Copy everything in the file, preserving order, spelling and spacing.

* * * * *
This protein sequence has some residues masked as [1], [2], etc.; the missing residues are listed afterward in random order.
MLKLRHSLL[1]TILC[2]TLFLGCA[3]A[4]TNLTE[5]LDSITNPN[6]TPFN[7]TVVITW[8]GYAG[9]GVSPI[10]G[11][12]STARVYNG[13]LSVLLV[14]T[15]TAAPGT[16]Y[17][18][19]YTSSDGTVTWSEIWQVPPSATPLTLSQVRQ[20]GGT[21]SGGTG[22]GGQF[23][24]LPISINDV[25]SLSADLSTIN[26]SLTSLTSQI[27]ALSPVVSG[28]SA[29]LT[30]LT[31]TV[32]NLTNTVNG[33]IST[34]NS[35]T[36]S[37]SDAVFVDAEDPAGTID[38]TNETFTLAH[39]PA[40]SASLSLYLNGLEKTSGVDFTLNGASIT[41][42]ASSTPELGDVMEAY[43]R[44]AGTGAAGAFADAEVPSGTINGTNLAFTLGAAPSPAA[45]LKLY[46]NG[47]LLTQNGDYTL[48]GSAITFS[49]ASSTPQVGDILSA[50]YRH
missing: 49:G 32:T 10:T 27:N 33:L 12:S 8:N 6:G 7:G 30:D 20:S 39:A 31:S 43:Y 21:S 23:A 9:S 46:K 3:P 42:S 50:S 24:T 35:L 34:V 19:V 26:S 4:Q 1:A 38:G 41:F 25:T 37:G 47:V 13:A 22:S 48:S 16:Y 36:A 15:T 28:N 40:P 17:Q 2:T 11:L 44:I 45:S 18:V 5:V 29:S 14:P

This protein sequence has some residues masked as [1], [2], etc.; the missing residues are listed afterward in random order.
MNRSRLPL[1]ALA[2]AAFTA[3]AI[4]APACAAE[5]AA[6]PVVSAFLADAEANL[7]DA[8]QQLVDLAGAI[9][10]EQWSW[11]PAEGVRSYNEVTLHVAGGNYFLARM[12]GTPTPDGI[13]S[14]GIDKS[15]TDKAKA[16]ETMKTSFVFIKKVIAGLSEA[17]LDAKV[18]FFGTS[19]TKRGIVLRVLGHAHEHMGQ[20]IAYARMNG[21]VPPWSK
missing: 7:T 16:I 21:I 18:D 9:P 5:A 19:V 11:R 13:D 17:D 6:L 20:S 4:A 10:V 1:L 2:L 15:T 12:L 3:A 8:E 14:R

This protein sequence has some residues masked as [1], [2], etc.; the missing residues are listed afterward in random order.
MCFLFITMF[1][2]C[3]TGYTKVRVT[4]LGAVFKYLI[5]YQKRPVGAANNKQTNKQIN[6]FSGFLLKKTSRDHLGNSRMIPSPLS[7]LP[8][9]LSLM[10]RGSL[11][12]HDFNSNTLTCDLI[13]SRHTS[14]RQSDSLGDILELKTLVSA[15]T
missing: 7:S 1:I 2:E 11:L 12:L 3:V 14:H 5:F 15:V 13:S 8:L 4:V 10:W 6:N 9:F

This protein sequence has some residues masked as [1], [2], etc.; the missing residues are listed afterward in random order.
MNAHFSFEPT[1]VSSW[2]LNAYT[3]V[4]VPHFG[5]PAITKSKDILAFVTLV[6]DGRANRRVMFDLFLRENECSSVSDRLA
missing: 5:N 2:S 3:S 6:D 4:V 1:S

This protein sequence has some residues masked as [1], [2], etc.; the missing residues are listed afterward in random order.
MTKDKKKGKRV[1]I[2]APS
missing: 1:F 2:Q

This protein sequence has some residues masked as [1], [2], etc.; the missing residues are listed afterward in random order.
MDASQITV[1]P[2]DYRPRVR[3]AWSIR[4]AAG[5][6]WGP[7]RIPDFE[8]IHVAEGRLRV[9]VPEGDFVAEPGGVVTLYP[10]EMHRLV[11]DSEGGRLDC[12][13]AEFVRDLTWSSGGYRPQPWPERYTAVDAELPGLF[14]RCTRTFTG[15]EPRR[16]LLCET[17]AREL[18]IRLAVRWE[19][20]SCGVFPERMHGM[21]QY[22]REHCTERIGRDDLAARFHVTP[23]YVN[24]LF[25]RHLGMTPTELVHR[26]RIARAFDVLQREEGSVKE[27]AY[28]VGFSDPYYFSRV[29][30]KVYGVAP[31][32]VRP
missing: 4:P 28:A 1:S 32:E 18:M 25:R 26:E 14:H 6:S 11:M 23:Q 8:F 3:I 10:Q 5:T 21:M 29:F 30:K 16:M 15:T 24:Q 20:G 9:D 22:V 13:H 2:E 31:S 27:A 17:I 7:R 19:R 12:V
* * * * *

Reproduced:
This protein sequence has some residues masked as [1], [2], etc.; the missing residues are listed afterward in random order.
MLKLRHSLL[1]TILC[2]TLFLGCA[3]A[4]TNLTE[5]LDSITNPN[6]TPFN[7]TVVITW[8]GYAG[9]GVSPI[10]G[11][12]STARVYNG[13]LSVLLV[14]T[15]TAAPGT[16]Y[17][18][19]YTSSDGTVTWSEIWQVPPSATPLTLSQVRQ[20]GGT[21]SGGTG[22]GGQF[23][24]LPISINDV[25]SLSADLSTIN[26]SLTSLTSQI[27]ALSPVVSG[28]SA[29]LT[30]LT[31]TV[32]NLTNTVNG[33]IST[34]NS[35]T[36]S[37]SDAVFVDAEDPAGTID[38]TNETFTLAH[39]PA[40]SASLSLYLNGLEKTSGVDFTLNGASIT[41][42]ASSTPELGDVMEAY[43]R[44]AGTGAAGAFADAEVPSGTINGTNLAFTLGAAPSPAA[45]LKLY[46]NG[47]LLTQNGDYTL[48]GSAITFS[49]ASSTPQVGDILSA[50]YRH
missing: 49:G 32:T 10:T 27:N 33:L 12:S 8:N 6:G 7:G 30:D 20:S 39:A 31:S 43:Y 21:S 23:A 9:S 46:K 3:P 42:S 50:S 24:T 35:L 34:V 19:V 26:S 4:Q 1:A 38:G 41:F 25:T 37:G 47:V 13:A 22:S 48:S 16:Y 36:A 15:T 28:N 40:P 17:Q 2:T 11:L 44:I 45:S 18:V 5:V 29:S 14:P

This protein sequence has some residues masked as [1], [2], etc.; the missing residues are listed afterward in random order.
MNRSRLPL[1]ALA[2]AAFTA[3]AI[4]APACAAE[5]AA[6]PVVSAFLADAEANL[7]DA[8]QQLVDLAGAI[9][10]EQWSW[11]PAEGVRSYNEVTLHVAGGNYFLARM[12]GTPTPDGI[13]S[14]GIDKS[15]TDKAKA[16]ETMKTSFVFIKKVIAGLSEA[17]LDAKV[18]FFGTS[19]TKRGIVLRVLGHAHEHMGQ[20]IAYARMNG[21]VPPWSK
missing: 7:T 16:I 21:I 18:D 9:P 5:A 19:V 11:R 13:D 17:D 6:L 20:S 4:A 10:V 1:L 2:L 15:T 12:L 3:A 8:E 14:R

This protein sequence has some residues masked as [1], [2], etc.; the missing residues are listed afterward in random order.
MCFLFITMF[1][2]C[3]TGYTKVRVT[4]LGAVFKYLI[5]YQKRPVGAANNKQTNKQIN[6]FSGFLLKKTSRDHLGNSRMIPSPLS[7]LP[8][9]LSLM[10]RGSL[11][12]HDFNSNTLTCDLI[13]SRHTS[14]RQSDSLGDILELKTLVSA[15]T
missing: 7:S 1:I 2:E 11:L 12:L 3:V 14:H 5:F 15:V 13:S 8:L 4:V 10:W 6:N 9:F

This protein sequence has some residues masked as [1], [2], etc.; the missing residues are listed afterward in random order.
MNAHFSFEPT[1]VSSW[2]LNAYT[3]V[4]VPHFG[5]PAITKSKDILAFVTLV[6]DGRANRRVMFDLFLRENECSSVSDRLA
missing: 5:N 2:S 3:S 6:D 4:V 1:S

This protein sequence has some residues masked as [1], [2], etc.; the missing residues are listed afterward in random order.
MTKDKKKGKRV[1]I[2]APS
missing: 1:F 2:Q

This protein sequence has some residues masked as [1], [2], etc.; the missing residues are listed afterward in random order.
MDASQITV[1]P[2]DYRPRVR[3]AWSIR[4]AAG[5][6]WGP[7]RIPDFE[8]IHVAEGRLRV[9]VPEGDFVAEPGGVVTLYP[10]EMHRLV[11]DSEGGRLDC[12][13]AEFVRDLTWSSGGYRPQPWPERYTAVDAELPGLF[14]RCTRTFTG[15]EPRR[16]LLCET[17]AREL[18]IRLAVRWE[19][20]SCGVFPERMHGM[21]QY[22]REHCTERIGRDDLAARFHVTP[23]YVN[24]LF[25]RHLGMTPTELVHR[26]RIARAFDVLQREEGSVKE[27]AY[28]VGFSDPYYFSRV[29][30]KVYGVAP[31][32]VRP
missing: 4:P 28:A 1:S 32:E 18:M 25:R 26:E 14:H 6:S 11:M 23:Q 8:F 3:I 10:Q 5:T 21:M 29:F 30:K 16:M 15:T 24:Q 20:G 9:D 22:V 13:H 2:E 31:S 27:A 17:I 7:R 19:R 12:V